While other exploit kit are struggling to keep up with Angler (none is firing CVE-2015-8446 , maybe because of the Diffie-Hellman protection on Angler's exploits ),- Nuclear / Magnitude and Neutrino last exploits are from October (CVE-2015-7645)- RIG and Sundown are relying on July exploits (Hacking Team's one - CVE-2015-5122)( all have the IE CVE-2015-2419 from august)Angler has just integrated CVE-2015-8651 patched with Flash 20.0.0.270 on 2015-12-28Angler EK : 2016-01-25The exploit might be here since the 22 based on some headers modification which appeared that day.It's not yet pushed in all Angler EK threads but widely spread.Thanks Anton Ivanov (Kaspersky) for CVE Identification !CVE-2015-8651 (and CVE-2015-2419) being successfully exploited by Angler EK to load bedep in memory2016-01-25Fiddler sent to VT.---Another pass via the "noisy" Cryptowall "crypt13x" actor which threads also has it :CVE-2015-8651 being successfully exploited by Angler EK to load Cryptowall  (crypt13001)from the widely spread and covered "crypt13x" actor thread - 2016-01-25(Out of Topic payload : 5866906a303b387b9918a8d7f8b08a51 Cryptowall crypt13001 )I have been told by Eset that the exploit is successful on Flash 20.0.0.235 and Firefox.---I spotted a thread serving a landing and an exploit to Firefox.2016-03-23 Firefox pass with Sandbox escape :Angler EK exploiting CVE-2015-8651 on Firefox 33.1.1 and Flash 20.0.0.305Bedep successfully wrote its payload on the drive.2016-03-23Files : Fiddler in a zip (password malware)Neutrino :Thanks Eset for identifying the added CVE here.Neutrino Exploiting CVE-2015-8651 on 2016-02-09Here Bunitu droppedNote: For some reason couldn't have it working with Flash 20.0.0.228.Files : Fiddler here (password is malware)Nuclear Pack:Thanks again Eset for CVE identification here.Nuclear Pack exploit CVE-2015-8651 on 2016-02-10Out of topic payload: cdb0447019fecad3a949dd248d7ae30f which is a loader for CloudScout (topflix .info - which we can find in RIG as well those days)It seems Chrome won't save you if you do let it update.2016-02-17 on DE/US/FR trafficThis is not something i can reproduce.Is what i get with Chrome 46.0.2490.71 and its builtin 19.0.0.207 (which should fast update itself to last version)Files : Fiddler here (password: malware)Magnitude:2016-02-18CVE ID confirmed by Anton Ivanov (Kaspersky)Magnitude dropping Cryptowall via CVE-2015-86512016-02-18Files : Fiddler here (Password is malware)RIG :Some days before 2016-04-06Thanks FireEye for CVE identification.CVE-2015-8651 successfuly exploited by RIG on 2016-04-07Sample in that pass: 4888cc96a390e2970015c9c1d0206011a6fd8e452063863e5e054b3776deae02( Out of topic payload: 30cb7ed7a67eb08fa2845990b7270d64d51e769d6e0dad4f9c2b8e7551bced0a Probably Godzilla downloader)Files : RIG_2016-04-07 (swf, payload and Fiddler - password is malware)Read More:(GoogleTranslate - via @eromang ) Offshore "Dark Hotel" organization of domestic business executives launched APT attacks - 2015-12-31 - ThreatBookPost publication reading :An Analysis on the Principle of CVE-2015-8651 - Antiy Labs - 2016-01-26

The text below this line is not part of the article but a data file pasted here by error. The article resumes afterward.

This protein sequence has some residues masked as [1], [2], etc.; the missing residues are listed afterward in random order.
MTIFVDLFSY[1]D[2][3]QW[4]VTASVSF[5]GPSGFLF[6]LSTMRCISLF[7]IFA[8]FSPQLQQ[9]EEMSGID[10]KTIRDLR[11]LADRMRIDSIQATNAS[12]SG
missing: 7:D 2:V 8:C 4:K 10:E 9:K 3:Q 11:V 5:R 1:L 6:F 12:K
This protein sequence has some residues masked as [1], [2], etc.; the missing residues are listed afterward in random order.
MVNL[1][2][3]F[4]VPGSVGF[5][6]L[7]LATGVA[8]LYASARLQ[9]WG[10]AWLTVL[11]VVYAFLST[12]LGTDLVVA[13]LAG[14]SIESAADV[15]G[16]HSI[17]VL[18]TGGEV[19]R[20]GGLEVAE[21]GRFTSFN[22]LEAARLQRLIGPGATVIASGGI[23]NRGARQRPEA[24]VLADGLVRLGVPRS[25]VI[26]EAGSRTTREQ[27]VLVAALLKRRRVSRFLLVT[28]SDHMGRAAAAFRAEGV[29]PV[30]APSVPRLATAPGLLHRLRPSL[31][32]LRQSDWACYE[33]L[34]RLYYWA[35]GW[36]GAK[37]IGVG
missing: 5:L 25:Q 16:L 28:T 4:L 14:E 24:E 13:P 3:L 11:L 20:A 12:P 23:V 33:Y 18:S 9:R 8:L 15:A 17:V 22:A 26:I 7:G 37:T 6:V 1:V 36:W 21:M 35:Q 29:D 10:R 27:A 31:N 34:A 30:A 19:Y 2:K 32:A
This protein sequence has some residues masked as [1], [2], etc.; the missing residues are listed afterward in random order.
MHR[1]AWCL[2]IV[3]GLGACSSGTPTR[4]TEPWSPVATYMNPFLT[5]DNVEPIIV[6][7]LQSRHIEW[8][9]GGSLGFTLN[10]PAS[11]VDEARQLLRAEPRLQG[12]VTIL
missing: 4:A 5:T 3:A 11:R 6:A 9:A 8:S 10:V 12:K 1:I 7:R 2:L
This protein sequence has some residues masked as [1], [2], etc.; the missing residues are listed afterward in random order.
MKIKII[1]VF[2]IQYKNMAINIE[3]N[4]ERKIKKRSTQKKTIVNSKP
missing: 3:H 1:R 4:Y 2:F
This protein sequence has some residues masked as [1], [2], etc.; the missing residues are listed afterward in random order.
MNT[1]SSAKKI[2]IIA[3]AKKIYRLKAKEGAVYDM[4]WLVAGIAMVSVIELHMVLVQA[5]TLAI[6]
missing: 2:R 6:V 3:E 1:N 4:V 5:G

XXX is Angler EK

Tuesday August 30th, 2016 02:06:14 PM
Snipshot of MonterAV AffiliateAs I got many questions about an EK named XXX (that is said to be better than Angler 😉 ) I decided to share some data here.XXX Control Panel Login Page.XXX is Angler EK ( it's the real name of its most documented instance at least)Angler EK / XXX  IE sploit only Stats on 2015-07-25(for some reason Flash Exploits were not activated on that thread)Note the Chase Logo >> JPMorgan  >>  Cool EK's Exploit Buyer ;)You might want to read "The Transition - "Reveton Team" or "Mr.J/Monster AV" from :Paunch's arrest...The end of an Era ! (2013-10-11) . This is where I first wrote the defense chosen name for this Exploit Kit. The name is chosen after a logo from the Reveton Affiliate.Snipshot of "The Transition" after Paunch's ArrestBut Angler was around before the Reveton team started to use it.Here is one used against Ukrainian that i captured  in August 20132013-08-27 - Exploit Kit unknown to me at that timeAncestor of Angler EK as we know it[Payload here is most probably Lurk]when Reveton Team was still on Cool EK. It appears that instance had already Fileless capabilities.A Russian researcher friend connect that instance back to this Securelist post from 2012-03-16 : A unique ‘bodiless’ bot attacks news site visitorsSo the (c) 2010 at the bottom of the control panel is probably...the real birth year of Angler.This indexm.html variant of Angler EK is most probably still being used in RU/UA and was one of the early adopter of CVE-2015-0311 (a flash 0day from January) before many "standard" instances of Angler. There was still java exploit inside in march2015-01-27 - Angler EK "indexm" exploiting CVE-2015-2551 and firing Java exploits[Payload here is most probably Lurk]Angler EK has been briefly mentioned (translation here ) as part of a "partnerka" by a user using Menatep as Nickname in February 2014Conclusion : xxx is what we call Angler EK and Angler EK (indexm instance) is not that young!Files : 2 Fiddler pass of Angler EK "indexm" from 2013 and 2015 (Password : malware)Read More :Police Locker land on Android Devices - 2014-05-04Paunch's arrest...The end of an Era ! - 2013-10-11Crimeware Author Funds Exploit Buying Spree - 2013-01-07 - KrebsOnSecurityCool Exploit Kit - A new Browser Exploit Pack on the Battlefield with a "Duqu" like font drop - 2012-10-09A unique ‘bodiless’ bot attacks news site visitors - 2012-03-16 - Sergey Golovanov - SecurelistPost publication Reading :Russian hacker gang arrested over $25m theft - 2016-06-02 - BBC News [Cf Lurk]Is it the End of Angler ? - 2016-06-11How we helped to catch one of the most dangerous gangs of financial cybercriminals - 2016-08-30 - SecureList